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Neurophysiol Clin. 2014 Jan;44(1):87-93. doi: 10.1016/j.neucli.2013.10.136. Epub 2013 Nov 6.

Walking while talking in patients with multiple sclerosis: the impact of specific cognitive loads.

Author information

1
Department of clinical neurosciences, division of neurology, Geneva university hospitals, university of Geneva, 4, rue Gabrielle-Perret-Gentil, Geneva, Switzerland; Department of neurology, Albert Einstein college of medicine, Yeshiva university, Bronx, New York, USA. Electronic address: gilles.allali@hcuge.ch.
2
Department of clinical neurosciences, division of neurology, Geneva university hospitals, university of Geneva, 4, rue Gabrielle-Perret-Gentil, Geneva, Switzerland.
3
Willy Taillard laboratory of kinesiology, Geneva university hospitals, Geneva university, Geneva, Switzerland.
4
Department of clinical neurosciences, division of neurology, Geneva university hospitals, university of Geneva, 4, rue Gabrielle-Perret-Gentil, Geneva, Switzerland; Department of genetic and laboratory medicine, division of laboratory medicine, university hospital of Geneva, 1211 Geneva, Switzerland.

Abstract

OBJECTIVES:

Gait and cognitive disorders are frequently reported in patients with multiple sclerosis, leading to decreased quality of live. The objective of this prospective study was to examine the impact of four specific cognitive tasks on gait in patients with relapsing-remitting multiple sclerosis (RRMS) with low disability.

METHODS:

The mean±standard deviation (SD) of walking speed, stride time and stride length were measured in 25 patients with RRMS (age: 39.46±8.32years; Expanded Disability Status Scale [EDSS] score: 1.90±1.01; disease duration: 5.62±5.12years) and in 25 age-matched controls. Gait was assessed during single task and while doing four different cognitive tasks (forward counting, backward counting, semantic verbal fluency, phonemic verbal fluency). Spatiotemporal gait parameters were recorded by a 12-camera optoelectronic system.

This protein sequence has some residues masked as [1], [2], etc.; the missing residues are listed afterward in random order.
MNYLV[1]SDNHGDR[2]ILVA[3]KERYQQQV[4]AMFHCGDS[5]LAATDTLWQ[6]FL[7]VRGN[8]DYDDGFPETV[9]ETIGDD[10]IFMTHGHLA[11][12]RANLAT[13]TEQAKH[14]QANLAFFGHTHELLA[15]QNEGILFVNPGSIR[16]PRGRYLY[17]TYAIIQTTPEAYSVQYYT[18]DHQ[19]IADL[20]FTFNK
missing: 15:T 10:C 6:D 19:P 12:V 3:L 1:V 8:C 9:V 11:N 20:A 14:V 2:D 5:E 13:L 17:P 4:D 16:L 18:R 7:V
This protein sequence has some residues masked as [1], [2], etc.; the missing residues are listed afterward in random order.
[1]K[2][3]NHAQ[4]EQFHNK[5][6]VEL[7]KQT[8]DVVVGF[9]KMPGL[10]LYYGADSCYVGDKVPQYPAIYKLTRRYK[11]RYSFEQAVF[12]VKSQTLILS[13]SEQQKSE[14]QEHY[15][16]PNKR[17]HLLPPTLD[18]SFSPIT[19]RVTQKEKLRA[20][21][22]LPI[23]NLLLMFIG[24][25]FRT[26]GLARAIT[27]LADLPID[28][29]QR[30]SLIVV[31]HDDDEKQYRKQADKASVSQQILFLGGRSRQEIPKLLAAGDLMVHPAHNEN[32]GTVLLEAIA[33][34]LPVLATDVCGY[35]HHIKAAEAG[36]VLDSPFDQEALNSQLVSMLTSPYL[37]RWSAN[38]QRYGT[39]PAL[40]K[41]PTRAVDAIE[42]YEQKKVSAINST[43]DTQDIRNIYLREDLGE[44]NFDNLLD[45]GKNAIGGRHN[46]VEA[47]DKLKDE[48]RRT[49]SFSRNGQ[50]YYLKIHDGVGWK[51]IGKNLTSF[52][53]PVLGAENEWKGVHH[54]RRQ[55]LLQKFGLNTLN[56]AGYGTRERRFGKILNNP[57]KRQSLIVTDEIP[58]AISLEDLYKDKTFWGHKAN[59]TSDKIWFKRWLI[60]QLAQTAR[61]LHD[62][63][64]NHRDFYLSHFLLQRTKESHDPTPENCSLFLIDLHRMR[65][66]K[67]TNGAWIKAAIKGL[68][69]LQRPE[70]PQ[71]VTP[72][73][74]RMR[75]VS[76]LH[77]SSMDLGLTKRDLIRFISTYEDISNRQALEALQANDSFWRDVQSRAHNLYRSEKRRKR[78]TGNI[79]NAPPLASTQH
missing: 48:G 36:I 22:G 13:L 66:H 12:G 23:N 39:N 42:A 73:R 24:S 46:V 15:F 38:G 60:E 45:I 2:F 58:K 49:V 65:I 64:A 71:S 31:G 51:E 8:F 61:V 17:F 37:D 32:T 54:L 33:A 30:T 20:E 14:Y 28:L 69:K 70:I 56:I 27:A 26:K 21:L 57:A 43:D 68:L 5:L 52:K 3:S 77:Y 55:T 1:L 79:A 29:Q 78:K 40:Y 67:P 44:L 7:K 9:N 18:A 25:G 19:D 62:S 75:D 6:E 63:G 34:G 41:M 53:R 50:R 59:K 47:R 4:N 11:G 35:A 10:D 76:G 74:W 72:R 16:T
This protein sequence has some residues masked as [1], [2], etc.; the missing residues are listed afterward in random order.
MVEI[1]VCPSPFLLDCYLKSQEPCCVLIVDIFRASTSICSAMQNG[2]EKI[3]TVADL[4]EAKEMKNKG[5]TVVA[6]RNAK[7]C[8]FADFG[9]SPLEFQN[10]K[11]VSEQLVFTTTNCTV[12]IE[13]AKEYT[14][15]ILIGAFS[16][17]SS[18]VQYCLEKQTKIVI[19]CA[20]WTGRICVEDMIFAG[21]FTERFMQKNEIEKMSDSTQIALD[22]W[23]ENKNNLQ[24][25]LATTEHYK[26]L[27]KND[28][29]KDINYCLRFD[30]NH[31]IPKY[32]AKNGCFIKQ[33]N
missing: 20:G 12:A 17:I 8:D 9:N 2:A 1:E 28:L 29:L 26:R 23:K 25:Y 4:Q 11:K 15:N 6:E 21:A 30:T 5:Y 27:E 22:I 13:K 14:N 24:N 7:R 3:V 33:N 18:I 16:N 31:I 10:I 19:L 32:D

RESULTS:

Patients walked slower and with a decrease stride length during the single task and the four dual tasks than controls, except for the condition of backward counting. RRMS patients and controls presented the same cognitive performances for the four conditions during walking. EDSS score was correlated with gait speed and stride length in single task, and in the dual tasks of the backward counting and phonemic fluency.

CONCLUSION:

Quantitative gait assessment reveals subtle gait disorders in patients with low disability of relapsing-remitting multiple sclerosis. The impact of different cognitive domains on gait induces specific gait disturbances that highlight the strong interaction between gait and cognition.

KEYWORDS:

Double tâche; Dual task; Gait disorders; Multiple sclerosis; Neuropsychologie; Neuropsychology; Sclérose en plaques; Troubles de la marche

PMID:
24502909
DOI:
10.1016/j.neucli.2013.10.136
[Indexed for MEDLINE]

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